Linda Benedict, Navarre, Christine B., Buckley, Blair, Pitman, William D. | 6/26/2009 12:58:13 AM
BOSSIER CITY, La. – Normally, people think of a sexually transmitted disease (STD) as a problem for humans, but there’s one that’s emerged in the past few years as a problem for cattle in Louisiana. It’s called trichomoniasis, or trich, for short.
LSU AgCenter scientists offered ideas for managing this disease among cattle as well as more productive and efficient ways to raise forage for cattle at the Red River Research Station field day on June 18.
Though trich is not a new disease, it had been reported infrequently in Louisiana until after the hurricanes of 2005, according to Dr. Christine Navarre, LSU AgCenter extension veterinarian and one of the field day speakers. Because of the hurricanes, a lot of cattle were dispersed.
“With all the movement of cattle and new cattle coming into the state to replace cattle lost in the storms, there’s been the opportunity for this disease to spread and to be reintroduced,” Navarre said.
The disease, which is carried by bulls, is costly to herds because it causes early embryonic death and early abortions.
“There’s no cure for this disease. There’s no magic bullet,” she said, adding the only way to get rid of the disease is through careful management, which can take four or five years. The disease poses no risk to the food supply.
Unfortunately, you can’t tell by looking at a bull or a cow whether the animal has the disease. The clues that trich is in your herd can take a couple of years to figure out. The biggest clue is the calving rate.
“It should be at least 85 percent on average. If it goes down to 40 percent, you may have trich in your herd,” Navarre said, adding once the disease is in a herd for a few years, the calving rate may go back up, but not to normal.
“It is easily missed unless good records are kept,” she said.
In the process of aborting, the cows often clean themselves of the infection. But some infected cows can carry a calf to full-term, and then the calf is infected as well.
The best remedy is to buy virgin bulls or bulls that have been tested for trich, although the tests aren’t precise, Navarre said. She recommends getting three tests to help determine if the bull has trich.
Navarre advises using caution when borrowing or loaning a bull.
“If your neighbor wants to borrow a bull, tell him you’ll sell it to him,” she said.
Another remedy is to use artificial insemination. But Louisiana cattle producers tend not to do this because of cost.
William D. “Buddy” Pitman, a forage researcher at the LSU AgCenter’s Hill Farm Research Station in Homer, La., reported the latest research on improving forage production in beef cattle pastures during his talk at the field day.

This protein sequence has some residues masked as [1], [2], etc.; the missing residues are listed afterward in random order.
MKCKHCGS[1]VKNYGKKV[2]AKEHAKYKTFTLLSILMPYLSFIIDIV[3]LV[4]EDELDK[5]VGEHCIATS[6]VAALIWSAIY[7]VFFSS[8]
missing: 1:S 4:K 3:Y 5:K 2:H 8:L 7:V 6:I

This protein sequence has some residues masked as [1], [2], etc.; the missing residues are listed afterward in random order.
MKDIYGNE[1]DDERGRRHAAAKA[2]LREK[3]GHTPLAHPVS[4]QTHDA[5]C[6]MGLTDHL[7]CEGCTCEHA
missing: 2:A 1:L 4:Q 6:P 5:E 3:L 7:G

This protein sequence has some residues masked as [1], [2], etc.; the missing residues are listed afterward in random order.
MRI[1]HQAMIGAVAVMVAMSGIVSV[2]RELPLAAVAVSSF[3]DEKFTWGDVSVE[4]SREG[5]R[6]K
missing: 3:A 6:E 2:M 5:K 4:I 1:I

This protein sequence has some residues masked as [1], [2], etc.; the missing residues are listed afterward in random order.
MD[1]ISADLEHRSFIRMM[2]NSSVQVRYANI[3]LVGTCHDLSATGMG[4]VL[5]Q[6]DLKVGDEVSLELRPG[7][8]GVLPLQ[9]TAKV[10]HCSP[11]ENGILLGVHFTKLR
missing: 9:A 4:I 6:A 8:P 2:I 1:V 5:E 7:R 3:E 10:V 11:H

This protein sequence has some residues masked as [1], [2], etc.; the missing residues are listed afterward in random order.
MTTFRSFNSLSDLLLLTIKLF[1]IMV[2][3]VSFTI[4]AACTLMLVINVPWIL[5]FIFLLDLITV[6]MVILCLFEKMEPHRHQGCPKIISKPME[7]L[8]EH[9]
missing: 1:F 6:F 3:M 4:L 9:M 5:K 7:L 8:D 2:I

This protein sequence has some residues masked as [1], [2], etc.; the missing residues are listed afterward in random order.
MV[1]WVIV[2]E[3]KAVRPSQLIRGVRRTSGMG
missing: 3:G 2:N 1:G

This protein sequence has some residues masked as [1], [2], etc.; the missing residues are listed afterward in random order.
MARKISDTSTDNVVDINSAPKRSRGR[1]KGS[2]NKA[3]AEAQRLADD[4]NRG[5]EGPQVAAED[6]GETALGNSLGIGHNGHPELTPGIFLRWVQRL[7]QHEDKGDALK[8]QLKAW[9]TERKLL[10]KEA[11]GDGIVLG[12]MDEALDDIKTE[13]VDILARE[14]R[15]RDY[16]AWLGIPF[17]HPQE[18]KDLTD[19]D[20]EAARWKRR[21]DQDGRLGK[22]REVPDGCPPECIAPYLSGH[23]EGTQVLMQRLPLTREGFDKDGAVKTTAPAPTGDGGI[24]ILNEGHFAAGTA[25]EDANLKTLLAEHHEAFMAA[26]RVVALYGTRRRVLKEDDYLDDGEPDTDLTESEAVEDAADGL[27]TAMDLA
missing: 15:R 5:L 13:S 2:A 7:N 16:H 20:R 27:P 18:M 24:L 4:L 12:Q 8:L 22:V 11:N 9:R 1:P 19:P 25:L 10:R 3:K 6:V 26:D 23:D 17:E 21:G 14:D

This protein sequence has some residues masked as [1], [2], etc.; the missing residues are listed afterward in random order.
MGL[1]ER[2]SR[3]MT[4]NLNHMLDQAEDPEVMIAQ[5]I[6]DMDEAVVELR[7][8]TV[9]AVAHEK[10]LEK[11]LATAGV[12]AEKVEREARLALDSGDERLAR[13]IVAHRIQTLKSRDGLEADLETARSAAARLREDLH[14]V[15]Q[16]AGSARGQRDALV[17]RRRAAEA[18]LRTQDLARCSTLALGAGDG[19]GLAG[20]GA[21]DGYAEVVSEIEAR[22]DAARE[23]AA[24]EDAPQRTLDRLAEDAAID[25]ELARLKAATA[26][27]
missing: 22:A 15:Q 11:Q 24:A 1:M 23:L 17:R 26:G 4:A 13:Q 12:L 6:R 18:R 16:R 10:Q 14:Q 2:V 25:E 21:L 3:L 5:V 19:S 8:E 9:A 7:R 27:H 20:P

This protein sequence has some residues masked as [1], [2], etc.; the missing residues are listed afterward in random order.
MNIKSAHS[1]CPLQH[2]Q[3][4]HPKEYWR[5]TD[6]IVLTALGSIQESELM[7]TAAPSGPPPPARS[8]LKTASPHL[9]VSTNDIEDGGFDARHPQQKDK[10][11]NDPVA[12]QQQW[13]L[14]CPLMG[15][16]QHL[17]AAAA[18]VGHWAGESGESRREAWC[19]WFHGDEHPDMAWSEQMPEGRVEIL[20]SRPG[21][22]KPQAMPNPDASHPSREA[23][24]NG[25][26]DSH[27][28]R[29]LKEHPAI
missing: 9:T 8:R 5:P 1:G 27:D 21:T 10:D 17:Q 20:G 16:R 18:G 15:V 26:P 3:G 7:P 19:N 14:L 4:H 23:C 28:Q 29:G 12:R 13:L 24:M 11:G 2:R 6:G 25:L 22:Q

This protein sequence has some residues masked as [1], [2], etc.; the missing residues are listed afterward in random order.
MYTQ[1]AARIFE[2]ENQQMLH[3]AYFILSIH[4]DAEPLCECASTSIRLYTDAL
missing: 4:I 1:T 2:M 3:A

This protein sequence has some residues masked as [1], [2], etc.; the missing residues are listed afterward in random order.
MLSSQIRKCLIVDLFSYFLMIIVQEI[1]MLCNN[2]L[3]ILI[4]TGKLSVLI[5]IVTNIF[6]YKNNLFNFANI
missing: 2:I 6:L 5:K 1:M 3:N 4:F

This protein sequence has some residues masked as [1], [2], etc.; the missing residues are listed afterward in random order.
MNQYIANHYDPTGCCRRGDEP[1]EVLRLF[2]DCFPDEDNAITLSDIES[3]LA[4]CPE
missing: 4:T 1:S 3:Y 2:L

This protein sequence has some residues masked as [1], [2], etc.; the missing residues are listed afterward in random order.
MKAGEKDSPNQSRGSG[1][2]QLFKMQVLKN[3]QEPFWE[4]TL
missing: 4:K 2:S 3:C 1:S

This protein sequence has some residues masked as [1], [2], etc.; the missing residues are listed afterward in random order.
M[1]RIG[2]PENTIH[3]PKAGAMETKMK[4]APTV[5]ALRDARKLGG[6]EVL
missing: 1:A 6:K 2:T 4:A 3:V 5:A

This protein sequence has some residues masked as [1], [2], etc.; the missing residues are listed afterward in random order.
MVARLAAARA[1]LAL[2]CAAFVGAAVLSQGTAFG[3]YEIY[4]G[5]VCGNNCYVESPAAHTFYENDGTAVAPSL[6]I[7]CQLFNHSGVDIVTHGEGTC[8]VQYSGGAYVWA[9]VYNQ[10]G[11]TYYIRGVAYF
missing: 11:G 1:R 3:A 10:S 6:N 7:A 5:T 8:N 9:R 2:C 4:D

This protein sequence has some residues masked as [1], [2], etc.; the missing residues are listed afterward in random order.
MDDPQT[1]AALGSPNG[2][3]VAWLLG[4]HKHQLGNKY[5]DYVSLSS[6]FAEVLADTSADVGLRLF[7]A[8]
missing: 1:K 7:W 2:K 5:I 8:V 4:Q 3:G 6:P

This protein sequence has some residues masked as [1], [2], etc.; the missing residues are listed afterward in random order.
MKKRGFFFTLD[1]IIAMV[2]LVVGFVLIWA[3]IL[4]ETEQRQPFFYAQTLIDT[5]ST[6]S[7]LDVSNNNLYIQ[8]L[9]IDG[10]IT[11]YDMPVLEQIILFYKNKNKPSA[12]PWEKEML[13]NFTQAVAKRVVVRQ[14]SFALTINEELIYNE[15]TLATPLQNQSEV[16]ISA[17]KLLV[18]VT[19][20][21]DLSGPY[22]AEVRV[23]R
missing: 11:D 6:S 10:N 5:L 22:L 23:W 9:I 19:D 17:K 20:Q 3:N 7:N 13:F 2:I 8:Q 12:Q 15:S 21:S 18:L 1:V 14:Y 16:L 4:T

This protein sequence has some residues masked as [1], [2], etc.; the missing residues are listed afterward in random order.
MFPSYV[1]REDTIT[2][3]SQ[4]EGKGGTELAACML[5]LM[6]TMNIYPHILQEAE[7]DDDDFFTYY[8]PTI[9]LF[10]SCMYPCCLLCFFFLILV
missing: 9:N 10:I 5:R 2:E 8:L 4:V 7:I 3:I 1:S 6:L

In one of his research plots at the Red River Station, Pitman is testing a new variety of dallisgrass that offers good quality forage for grazing cattle and is productive on the fertile, bottomland soils of Louisiana, such as in Bossier Parish where the station is.
“Dallisgrass has not been widely planted in Louisiana in recent years because of establishment difficulties, but this new variety has the advantage of improved establishment,” Pitman said, adding that he hopes this new variety, developed at the LSU AgCenter, will be on the market soon.
Pitman is a proponent of using clover in pastures because of its ability to fix nitrogen in the soil, which acts as a fertilizer for the summer forage crops.
That’s why he’s not much in favor of using herbicides on pastures because herbicides kill the clover.
“A lot of pasture weed control is cosmetic. And we don’t have good herbicide options in pastures containing clovers,” said Pitman. “We need to get away from using too much herbicide.”
He recommends that cattle producers graze their cattle more intensively and use higher stocking rates early in the season while weeds are smaller and more palatable to the cattle.
“Use the animals as much as you can and spot-spray the weeds as needed,” he said.
Blair Buckley, an LSU AgCenter researcher at the Red River Station, is breeding new varieties of cowpea that show promise as a forage. Like clover, it’s a crop that fixes nitrogen in the soil so saves the farmer on fertilizer costs, which have been high in the past few years.
The cowpea, which is also known as a southern pea, is also attractive to wildlife. It would be a good crop to plant on land people want to use for hunting deer or quail.
Research conducted at the Red River Station includes row crop production, water quality, greenhouse tomato production and beef cattle. It is one of 20 research stations across the state operated by the LSU AgCenter.